Foes of the Mountain Valley Pipeline were back in court Monday, before idled construction workers could return to the long-delayed and deeply divisive project.
Mountain Valley Pipeline Foes File Challenge To Reissued Stream-Crossing Permits
In a petition filed with the 4th U.S. Circuit Court of Appeals, the Sierra Club and seven other environmental groups challenged permits reissued last week to allow Mountain Valley to cross nearly 1,000 streams and wetlands along its 303-mile path.
The joint venture of five energy companies has been barred from active construction of the natural gas pipeline for nearly a year. But after legal logjams began to clear, with two key sets of federal permits being restored, Mountain Valley asked the Federal Energy Regulatory Commission last week to lift its stop-work order.
Before that could happen, the environmental groups requested that the U.S. Army Corps of Engineers stay its new permits for waterbody crossings, pending another legal challenge.
That came Monday, when senior attorney Derek Teaney with the nonprofit law firm Appalachian Mountain Advocates filed a petition on behalf of the Sierra Club, the Center for Biological Diversity, Wild Virginia, Appalachian Voices, the Chesapeake Climate Action Network, the West Virginia Rivers Coalition, the West Virginia Highlands Conservancy and the Indian Creek Watershed Association.
At issue is Mountain Valley’s plan to cross streams and rivers by one of two ways: either by boring under them or using dams and pumping systems to temporarily divert water, dig trenches along dry beds, bury the 42-inch diameter pipe some 6 feet deep and then restore the current to its original flow.
Mountain Valley says there is a public need for the 2 billion cubic feet of natural gas a day to be pumped at high pressure through the pipeline, which will run from northern West Virginia, through Southwest Virginia, and connect with an existing pipeline near the North Carolina line.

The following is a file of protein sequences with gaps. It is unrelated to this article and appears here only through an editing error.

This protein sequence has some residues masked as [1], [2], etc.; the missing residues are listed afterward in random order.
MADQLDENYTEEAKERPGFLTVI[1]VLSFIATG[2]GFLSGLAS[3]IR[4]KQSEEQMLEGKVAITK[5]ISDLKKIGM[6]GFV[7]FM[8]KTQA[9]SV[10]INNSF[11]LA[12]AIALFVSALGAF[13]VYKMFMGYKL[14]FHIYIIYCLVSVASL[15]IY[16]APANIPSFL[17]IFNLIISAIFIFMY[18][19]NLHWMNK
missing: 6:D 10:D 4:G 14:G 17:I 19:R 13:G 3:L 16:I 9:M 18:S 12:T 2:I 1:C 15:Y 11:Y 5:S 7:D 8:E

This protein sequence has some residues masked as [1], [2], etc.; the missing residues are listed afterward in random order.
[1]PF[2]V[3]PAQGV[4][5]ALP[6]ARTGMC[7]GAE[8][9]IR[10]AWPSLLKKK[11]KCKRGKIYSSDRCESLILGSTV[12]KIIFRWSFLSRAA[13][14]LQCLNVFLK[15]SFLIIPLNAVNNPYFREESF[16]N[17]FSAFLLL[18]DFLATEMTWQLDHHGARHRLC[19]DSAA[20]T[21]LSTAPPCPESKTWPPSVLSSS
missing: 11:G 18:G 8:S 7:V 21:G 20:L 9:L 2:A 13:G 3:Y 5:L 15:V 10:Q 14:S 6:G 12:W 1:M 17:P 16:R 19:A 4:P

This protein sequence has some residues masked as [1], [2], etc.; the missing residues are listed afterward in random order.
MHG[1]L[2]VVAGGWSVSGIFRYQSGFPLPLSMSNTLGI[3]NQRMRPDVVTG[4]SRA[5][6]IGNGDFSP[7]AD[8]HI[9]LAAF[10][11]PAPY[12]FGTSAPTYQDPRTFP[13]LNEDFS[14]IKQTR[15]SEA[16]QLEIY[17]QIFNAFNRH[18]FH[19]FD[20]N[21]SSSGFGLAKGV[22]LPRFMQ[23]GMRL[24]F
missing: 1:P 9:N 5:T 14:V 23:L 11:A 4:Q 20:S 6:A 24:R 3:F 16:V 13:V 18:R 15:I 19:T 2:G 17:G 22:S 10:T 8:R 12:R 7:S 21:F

But the project is two years behind schedule, in large part because of litigation from those who say it is polluting a scenic part of the country.
“The Corps has gone ahead and authorized MVP to dig and blast through our streams despite its full knowledge that it has not met its legal obligations or done what’s necessary to protect some of our most valuable and sensitive species,” David Sligh, Wild Virginia’s conservation director, said in an email.
In a letter to the Army Corps, Teaney outlined a two-pronged challenge of the stream-crossing approvals, which were handled through a general process known as a Nationwide Permit 12.
The first is that the Army Corps did not take into account the impact on endangered species when it rewrote the process in 2017 — a flaw that “fatally infects” the permits the agency later gave to Mountain Valley in three of its districts through which the pipeline passes, Teaney wrote.
In a second line of attack, the environmental groups contend that the Army Corps failed to properly correct a problem with the first set of permits, an error the 4th Circuit cited when it threw them out in 2018.
The Army Corps overlooked a state requirement in West Virginia that four major river crossings be completed within 72 hours to limit environmental harm, despite knowing it would take Mountain Valley much longer, the 4th Circuit found.
A spokesman for the agency said Monday that it could not comment because of the litigation. No decision on a request for an administrative stay had been recorded on FERC’s online docket by the end of the day.
The stream crossing approval was the second of three permits needed by Mountain Valley if it is to meet its goal of completing the $5.7 billion project by early next year. On Sept. 4, the U.S. Fish and Wildlife Service determined that the pipeline is not likely to jeopardize endangered or threatened species.
A decision on a third permit, for the pipeline to pass through the Jefferson National Forest, is expected by the end of the year.
With construction stalled for the past year, welders and other skilled workers have been drawing unemployment or picking up small jobs as they wait for the stop-work order to be lifted, said David Butterworth, a business agent for the Pipeliners Local 798 Union.
“All we are is people who are trying to make a living,” Butterworth said.
They may not have to wait much longer, according to Height Capital Markets, an investment banking firm that has been following the process.
“We expect FERC will likely allow construction to resume” this week, now that Mountain Valley has two of its revoked permits restored, Height stated Monday in its weekly update on pipeline construction.
That would put the company on track to finish the pipeline by the middle of next year, the report said, “although upcoming permit litigation will likely lead to volatility.”